Ont. payday loan costs should be capped: advisory board
Ontario should cap the cost of payday loans at $21 for every $100 borrowed and review that limit in two years, an independent advisory board has concluded.
But the short-term loans — which critics say rip off consumers with sky-high interest rates — should not be available to everyone, the group said Friday in a report to the Liberal government.
Payday loans should only be granted to consumers who can "realistically" be expected to pay them back on time, it said.
Loans shouldn't be advanced to welfare recipients, for example, because they are too risky for both the borrower and the lender, it added.
Critics have long complained that the payday loan industry has been gouging consumers by charging annual interest rates of up to 800 per cent.
Anti-poverty groups and political parties such as the federal NDP have accused the industry of preying on transients and people who live in low-income neighbourhoods.
However, the board concluded that payday loans are expensive because they're designed as small, short-term loans — not because the industry is earning "excessive" returns.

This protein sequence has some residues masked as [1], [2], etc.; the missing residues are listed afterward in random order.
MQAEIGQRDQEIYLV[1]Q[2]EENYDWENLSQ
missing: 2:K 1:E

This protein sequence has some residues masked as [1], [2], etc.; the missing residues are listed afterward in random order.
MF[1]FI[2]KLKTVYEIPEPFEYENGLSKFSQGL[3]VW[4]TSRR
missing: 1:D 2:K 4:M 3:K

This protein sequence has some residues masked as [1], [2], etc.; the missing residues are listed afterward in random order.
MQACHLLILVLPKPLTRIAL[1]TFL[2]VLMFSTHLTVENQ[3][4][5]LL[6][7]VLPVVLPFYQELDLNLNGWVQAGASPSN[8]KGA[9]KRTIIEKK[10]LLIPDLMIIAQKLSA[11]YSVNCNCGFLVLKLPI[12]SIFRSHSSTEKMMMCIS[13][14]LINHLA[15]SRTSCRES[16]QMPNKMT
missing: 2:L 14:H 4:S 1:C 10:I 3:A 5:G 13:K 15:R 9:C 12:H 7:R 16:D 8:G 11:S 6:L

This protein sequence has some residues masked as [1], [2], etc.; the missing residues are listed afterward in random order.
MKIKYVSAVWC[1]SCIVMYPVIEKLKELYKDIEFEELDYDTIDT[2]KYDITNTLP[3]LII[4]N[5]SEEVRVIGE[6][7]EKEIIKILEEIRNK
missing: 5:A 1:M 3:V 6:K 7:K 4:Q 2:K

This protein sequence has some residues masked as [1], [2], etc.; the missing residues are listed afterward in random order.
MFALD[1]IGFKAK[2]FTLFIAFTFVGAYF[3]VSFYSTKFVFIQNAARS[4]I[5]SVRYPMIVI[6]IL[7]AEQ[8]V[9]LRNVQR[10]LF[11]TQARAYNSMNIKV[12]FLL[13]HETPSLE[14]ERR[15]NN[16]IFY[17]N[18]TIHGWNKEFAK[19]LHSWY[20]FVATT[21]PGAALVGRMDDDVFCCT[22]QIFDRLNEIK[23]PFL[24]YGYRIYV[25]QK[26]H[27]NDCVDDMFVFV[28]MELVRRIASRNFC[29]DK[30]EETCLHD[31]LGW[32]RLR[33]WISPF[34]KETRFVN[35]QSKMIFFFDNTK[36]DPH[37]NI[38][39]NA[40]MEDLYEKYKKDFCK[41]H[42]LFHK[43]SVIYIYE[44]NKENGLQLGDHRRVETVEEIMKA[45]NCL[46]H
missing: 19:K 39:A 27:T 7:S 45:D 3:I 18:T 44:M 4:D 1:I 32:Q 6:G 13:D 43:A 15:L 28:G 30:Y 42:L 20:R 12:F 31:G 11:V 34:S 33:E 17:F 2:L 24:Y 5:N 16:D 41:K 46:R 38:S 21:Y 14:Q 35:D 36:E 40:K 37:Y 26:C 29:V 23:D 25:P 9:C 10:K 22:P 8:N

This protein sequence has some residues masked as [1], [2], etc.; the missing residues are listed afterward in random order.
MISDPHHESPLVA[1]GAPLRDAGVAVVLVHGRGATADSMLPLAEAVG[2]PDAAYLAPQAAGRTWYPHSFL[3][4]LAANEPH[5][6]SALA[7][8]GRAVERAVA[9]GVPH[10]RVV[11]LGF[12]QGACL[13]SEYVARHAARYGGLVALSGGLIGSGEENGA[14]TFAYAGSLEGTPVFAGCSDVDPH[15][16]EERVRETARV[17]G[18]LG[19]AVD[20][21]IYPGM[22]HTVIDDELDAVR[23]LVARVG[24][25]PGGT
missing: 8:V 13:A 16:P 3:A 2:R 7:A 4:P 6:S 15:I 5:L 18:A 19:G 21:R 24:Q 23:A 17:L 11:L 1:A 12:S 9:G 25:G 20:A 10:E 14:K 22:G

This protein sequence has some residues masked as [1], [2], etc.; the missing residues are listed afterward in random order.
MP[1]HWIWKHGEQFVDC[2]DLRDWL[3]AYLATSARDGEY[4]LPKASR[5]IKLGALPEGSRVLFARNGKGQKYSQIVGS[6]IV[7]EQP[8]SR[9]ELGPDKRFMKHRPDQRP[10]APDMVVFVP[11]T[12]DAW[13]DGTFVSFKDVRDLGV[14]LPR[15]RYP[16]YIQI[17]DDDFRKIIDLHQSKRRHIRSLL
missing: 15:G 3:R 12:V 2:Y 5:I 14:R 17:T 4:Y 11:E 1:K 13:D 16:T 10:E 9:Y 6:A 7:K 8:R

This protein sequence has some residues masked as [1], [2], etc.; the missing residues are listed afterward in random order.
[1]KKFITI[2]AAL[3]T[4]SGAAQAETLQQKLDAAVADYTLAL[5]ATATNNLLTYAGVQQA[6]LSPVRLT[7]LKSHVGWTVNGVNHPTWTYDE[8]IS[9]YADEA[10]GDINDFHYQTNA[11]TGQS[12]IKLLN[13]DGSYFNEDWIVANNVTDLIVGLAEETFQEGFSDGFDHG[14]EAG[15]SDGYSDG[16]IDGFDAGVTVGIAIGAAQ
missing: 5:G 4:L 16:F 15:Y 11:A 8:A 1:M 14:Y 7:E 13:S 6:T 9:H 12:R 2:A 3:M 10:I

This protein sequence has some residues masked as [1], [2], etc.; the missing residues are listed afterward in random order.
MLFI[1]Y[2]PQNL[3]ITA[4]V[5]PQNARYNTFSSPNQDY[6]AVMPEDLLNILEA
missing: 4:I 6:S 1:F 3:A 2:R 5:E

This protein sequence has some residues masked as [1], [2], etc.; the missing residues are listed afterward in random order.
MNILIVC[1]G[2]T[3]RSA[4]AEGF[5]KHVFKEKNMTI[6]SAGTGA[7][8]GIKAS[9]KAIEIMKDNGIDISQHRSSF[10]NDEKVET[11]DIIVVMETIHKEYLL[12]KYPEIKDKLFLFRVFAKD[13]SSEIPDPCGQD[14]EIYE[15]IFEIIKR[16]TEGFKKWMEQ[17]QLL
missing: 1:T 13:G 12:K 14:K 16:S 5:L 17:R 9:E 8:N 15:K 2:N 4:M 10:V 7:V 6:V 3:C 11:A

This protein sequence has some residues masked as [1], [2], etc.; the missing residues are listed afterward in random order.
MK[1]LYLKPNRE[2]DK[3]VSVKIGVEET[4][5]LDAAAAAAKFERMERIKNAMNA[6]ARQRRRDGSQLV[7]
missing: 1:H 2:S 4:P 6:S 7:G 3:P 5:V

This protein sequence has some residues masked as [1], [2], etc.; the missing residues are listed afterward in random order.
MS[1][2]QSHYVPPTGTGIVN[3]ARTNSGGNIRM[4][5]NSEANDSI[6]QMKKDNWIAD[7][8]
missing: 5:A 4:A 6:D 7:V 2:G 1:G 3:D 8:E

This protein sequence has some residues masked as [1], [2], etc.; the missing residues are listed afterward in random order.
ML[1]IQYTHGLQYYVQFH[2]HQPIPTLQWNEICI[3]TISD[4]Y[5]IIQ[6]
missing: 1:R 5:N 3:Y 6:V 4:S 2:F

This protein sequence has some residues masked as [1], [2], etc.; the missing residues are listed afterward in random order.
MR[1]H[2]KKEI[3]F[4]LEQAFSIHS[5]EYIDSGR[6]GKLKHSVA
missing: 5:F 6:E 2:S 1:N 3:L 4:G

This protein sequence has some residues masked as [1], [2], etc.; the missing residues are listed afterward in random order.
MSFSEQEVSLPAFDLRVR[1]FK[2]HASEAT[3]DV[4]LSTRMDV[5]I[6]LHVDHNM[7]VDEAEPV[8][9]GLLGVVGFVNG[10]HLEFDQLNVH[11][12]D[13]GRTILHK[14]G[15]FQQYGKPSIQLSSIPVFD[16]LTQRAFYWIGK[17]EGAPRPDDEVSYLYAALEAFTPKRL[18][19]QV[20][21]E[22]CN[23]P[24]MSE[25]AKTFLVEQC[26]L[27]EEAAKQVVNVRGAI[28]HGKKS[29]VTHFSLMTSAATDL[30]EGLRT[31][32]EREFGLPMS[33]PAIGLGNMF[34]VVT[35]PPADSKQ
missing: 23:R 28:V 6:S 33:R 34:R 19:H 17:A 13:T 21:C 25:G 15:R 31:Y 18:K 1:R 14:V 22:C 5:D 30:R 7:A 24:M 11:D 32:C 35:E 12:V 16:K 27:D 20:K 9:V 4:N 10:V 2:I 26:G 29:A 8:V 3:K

Most borrowers are in "financial distress," but loans are generally advanced to those who have jobs, it noted. People on welfare don't qualify for loans from most payday lenders in the province.
Of the 750 payday loan locations in Ontario, almost half are currently lending near or below the maximum amount recommended by the board, according to the Ontario government.
Minister to decide on possible action
But it may be weeks before Small Business and Consumer Services Minister Harinder Takhar announces whether he will follow the board's advice, said spokeswoman Sarbjit Kaur.
Other provinces have already set limits on what payday lenders can charge their customers.
Nova Scotia companies can charge no more than $31 on $100 of borrowing, fees and interest included, while Manitoba caps the cost at $17 on $100 of borrowing for loans up to $500.
Ontario, Quebec, British Columbia, Manitoba, Nova Scotia, Alberta and Saskatchewan have all taken steps to regulate the industry.
The federal government passed the responsibility of regulating the industry to the provinces in 2007.
Ontario's legislation allows the province to cap the total cost of borrowing, although that limit has not yet been determined.
It also established an inspection and enforcement regime and banned controversial lending practices like issuing concurrent and back-to-back loans.